Dog owners will love Laurelhurst Park,
with its wide open, off-leash area. But those
without canine counterparts will find some-thing to enjoy here, too. The nearly 27 acres
were named the West Coast’s most beautiful
park back in 1919, and though many have
taken the title since, locals will agree that
it still ranks for peaceful escapes amidst an
otherwise busy neighborhood.
A melting pot of Russian, Chinese, Vietnamese and Hispanic populations make
the Foster-Powell neighborhood one of the
more diverse. This area is easily accessible
by automobile, due to its triangular position,
bordered by three main arteries of traffic.
Sellwood is where Southeast families are
flocking for its small-town feel, with a strong
sense of community pride. It feels a little
less hipster than the rest of Southeast, here
— but still there’s a vibe that anything goes.
Just keep it kid-friendly.
Sellwood is home to Oaks Amusement Park,
which first opened in 1905, as well as Oaks
Bottom Wildlife Refuge, where 185 bird
species come to play.
East of 82nd Avenue is considered East Portland — a neighborhood that once existed as
a separate city entirely. East Portland was
annexed by the city in 1891, and today
it’s home to about 28% of Portlanders.
On the northern end of East Portland, you’ll
find Argay — a quiet, residential neighborhood that caters best to those who value
spacious, manicured lawns and well-kept
homes. An extensive fire and emergency
station training center are based in Argay,
and they’ll soon be joined by the new Portland Police training center.
On the opposite end of East Portland,
you’ll find Lents — one of the largest
and most diverse neighborhoods in Port-
land, known for its high density of Asian,
Eastern European, and Latino immi-
grants. Lents has recently been the focus
of urban renewal with hopes to revitalize
its commercial and residential offerings.
Lents’ position at the cross-section of
I- 205 and Foster Road makes it highly
accessible to cars. The urban renewal has
been focusing on increasing the conve-
nience of both walking and biking, too.
Cartlandia, a food-cart superpod, will fill
you up for a long ride on the Springwater
Corridor Bike Trail. Visitors take their pick
from 32 international carts, or grab some-thing for the road. Those who stop post bike
ride might prefer a seat at the Blue Room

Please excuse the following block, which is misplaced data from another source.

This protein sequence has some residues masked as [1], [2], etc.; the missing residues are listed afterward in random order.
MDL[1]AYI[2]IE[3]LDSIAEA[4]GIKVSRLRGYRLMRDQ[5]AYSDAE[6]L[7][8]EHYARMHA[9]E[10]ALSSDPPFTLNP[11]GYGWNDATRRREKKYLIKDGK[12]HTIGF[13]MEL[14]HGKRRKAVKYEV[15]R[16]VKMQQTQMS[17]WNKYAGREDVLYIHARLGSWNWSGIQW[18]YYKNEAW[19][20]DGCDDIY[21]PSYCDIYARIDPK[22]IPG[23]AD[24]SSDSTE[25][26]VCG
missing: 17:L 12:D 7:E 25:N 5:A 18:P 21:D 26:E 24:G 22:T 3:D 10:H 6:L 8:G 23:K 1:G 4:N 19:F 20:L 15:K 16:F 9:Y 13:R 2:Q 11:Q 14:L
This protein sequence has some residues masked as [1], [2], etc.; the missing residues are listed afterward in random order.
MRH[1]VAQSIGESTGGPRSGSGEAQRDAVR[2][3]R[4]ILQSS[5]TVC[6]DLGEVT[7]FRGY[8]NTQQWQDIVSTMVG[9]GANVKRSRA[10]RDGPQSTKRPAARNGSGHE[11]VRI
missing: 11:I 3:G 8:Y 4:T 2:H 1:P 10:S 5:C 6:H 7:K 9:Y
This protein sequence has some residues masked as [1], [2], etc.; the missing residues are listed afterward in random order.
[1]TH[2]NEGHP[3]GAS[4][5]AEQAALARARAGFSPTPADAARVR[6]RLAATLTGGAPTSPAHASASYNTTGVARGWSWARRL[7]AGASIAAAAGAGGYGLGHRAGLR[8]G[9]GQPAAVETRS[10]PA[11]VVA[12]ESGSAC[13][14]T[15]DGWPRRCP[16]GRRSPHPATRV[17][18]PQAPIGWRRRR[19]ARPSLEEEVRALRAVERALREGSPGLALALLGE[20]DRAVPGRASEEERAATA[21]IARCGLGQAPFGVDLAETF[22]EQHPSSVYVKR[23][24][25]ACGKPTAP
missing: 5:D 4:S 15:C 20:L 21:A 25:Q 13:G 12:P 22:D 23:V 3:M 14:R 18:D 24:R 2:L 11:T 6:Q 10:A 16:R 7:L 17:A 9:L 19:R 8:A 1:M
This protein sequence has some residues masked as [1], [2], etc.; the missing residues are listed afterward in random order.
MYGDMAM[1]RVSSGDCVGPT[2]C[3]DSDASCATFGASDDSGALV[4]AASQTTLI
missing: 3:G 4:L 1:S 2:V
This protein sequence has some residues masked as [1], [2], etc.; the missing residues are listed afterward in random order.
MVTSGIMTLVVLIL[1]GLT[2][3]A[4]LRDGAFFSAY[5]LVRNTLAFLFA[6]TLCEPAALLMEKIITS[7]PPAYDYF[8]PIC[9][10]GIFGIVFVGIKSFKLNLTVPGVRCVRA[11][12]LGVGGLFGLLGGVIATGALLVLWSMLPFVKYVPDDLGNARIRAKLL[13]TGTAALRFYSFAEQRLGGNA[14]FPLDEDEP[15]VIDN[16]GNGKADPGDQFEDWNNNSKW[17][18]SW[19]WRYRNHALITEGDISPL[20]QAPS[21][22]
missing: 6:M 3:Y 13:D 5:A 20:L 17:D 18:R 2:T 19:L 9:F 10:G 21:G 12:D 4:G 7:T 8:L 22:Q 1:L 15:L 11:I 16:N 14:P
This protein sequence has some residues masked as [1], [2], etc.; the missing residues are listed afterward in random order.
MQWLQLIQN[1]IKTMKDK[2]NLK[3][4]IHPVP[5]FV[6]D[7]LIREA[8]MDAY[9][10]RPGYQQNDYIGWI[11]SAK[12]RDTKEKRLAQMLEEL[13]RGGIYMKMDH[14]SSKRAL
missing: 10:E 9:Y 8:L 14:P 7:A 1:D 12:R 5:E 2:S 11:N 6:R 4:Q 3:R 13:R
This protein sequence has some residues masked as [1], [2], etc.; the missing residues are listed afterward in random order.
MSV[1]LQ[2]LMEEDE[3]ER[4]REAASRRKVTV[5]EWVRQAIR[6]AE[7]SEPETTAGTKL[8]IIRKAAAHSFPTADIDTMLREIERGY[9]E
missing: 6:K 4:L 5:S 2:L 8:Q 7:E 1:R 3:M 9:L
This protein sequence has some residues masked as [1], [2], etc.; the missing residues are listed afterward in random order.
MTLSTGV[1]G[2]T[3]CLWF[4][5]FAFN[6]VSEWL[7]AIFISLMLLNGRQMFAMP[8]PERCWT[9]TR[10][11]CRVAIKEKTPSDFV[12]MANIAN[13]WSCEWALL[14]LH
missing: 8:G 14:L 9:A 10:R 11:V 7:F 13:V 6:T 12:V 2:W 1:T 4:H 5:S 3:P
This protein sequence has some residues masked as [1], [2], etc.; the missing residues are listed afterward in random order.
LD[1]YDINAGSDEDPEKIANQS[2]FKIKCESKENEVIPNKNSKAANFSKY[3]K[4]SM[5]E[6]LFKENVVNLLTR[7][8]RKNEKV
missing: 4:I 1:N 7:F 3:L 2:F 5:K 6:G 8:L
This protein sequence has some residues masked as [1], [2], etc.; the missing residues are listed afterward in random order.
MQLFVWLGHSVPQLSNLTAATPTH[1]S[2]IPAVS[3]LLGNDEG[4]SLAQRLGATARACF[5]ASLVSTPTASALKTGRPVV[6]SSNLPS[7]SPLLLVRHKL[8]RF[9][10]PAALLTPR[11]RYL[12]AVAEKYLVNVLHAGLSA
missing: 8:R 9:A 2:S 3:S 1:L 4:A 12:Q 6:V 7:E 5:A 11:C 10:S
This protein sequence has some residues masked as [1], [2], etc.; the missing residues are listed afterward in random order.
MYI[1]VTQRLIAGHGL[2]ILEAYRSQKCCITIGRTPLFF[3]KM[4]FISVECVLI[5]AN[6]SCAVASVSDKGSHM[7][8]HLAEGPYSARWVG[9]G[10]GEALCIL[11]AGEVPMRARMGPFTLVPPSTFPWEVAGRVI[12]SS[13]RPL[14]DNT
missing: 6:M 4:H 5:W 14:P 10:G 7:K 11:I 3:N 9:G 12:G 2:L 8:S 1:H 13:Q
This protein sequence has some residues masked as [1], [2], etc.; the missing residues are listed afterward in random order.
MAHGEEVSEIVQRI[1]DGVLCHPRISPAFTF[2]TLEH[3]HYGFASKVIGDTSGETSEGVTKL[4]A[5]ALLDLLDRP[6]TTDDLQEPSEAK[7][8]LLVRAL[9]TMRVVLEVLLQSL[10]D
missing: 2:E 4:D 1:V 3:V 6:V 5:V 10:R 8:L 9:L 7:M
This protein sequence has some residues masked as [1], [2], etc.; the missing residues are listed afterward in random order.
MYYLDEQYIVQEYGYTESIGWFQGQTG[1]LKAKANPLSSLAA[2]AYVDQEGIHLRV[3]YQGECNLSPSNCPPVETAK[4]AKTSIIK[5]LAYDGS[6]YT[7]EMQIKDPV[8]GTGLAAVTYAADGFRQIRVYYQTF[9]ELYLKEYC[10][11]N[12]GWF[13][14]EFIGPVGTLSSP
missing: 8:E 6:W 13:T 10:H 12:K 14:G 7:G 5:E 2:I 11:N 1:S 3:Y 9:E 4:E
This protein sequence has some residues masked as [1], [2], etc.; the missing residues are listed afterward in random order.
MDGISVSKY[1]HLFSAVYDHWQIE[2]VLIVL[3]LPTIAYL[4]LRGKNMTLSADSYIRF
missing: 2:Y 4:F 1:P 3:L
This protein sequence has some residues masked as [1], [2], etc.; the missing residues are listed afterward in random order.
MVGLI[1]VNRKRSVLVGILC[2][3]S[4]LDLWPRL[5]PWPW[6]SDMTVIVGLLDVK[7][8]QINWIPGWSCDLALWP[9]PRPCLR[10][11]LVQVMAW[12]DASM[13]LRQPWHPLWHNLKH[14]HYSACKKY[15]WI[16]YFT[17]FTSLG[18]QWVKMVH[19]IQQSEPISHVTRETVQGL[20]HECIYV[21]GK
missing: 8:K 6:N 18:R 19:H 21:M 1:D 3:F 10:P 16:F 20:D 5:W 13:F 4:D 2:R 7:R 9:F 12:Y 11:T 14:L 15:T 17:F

Bar — a full service bar and restaurant
featuring live music on the Cartlandia lot.
The city’s largest, LEED-certified aquatic
facility is housed inside the East Portland Community Center. The center also
features basketball hoops, a fitness room,
two pools, and a kitchen, providing an
assortment of classes and activities for
Much of East Portland is crowded with
housing and commercial space, but you’ll
still find opportunities to escape the hustle
and bustle with hikes around the 12-acre
Knott Park and Powell Butte Nature Park.
The nonprofit, Zenger Farm, features ten
acres of protected wetlands and acts as the
city’s classroom for budding ecologists.
Located right next to busy Foster Road,
Zenger Farm will surprise visitors with its
vast expanse of urban gardens. They offer
classes in sustainability, organic farming,
beekeeping and more. If you’re coming to
Portland and feeling confused by the city’s
dedication to sustainable living, Zenger
Farms will get you up to speed.
Even more outdoor education can be found
at the Leach Botanical Garden. This space
features more than 2,000 species of plants
with a mix of local Oregon fauna, and
samplings from the rest of the country, with
a focus on plants discovered by the original
owner, Lilla Leach. The garden is inspired
by the lives of Lilla and her husband, John
Leach. The two were pioneers, explorers,
scientists, and artists, and they left their
beautiful garden to the city.
The Portland Mercado is a rainbow-col-
ored line of Mexican food carts that are
impossible to miss, as are the crowds that
line up in front of them for authentic
Mexican eats. Portland neighborhoods
will continue to develop and change as
the city grows, but Portland residents will
hold on tight to the variety that makes
their neighborhoods so special. Once you
find the one that’s right for you, you’ll
probably do the same.
The city of Fairview is located 15 miles east
of Portland, and enjoys easy access to Mt.
Hood and the Columbia River Gorge.
Founded in 1908, Fairview has historically
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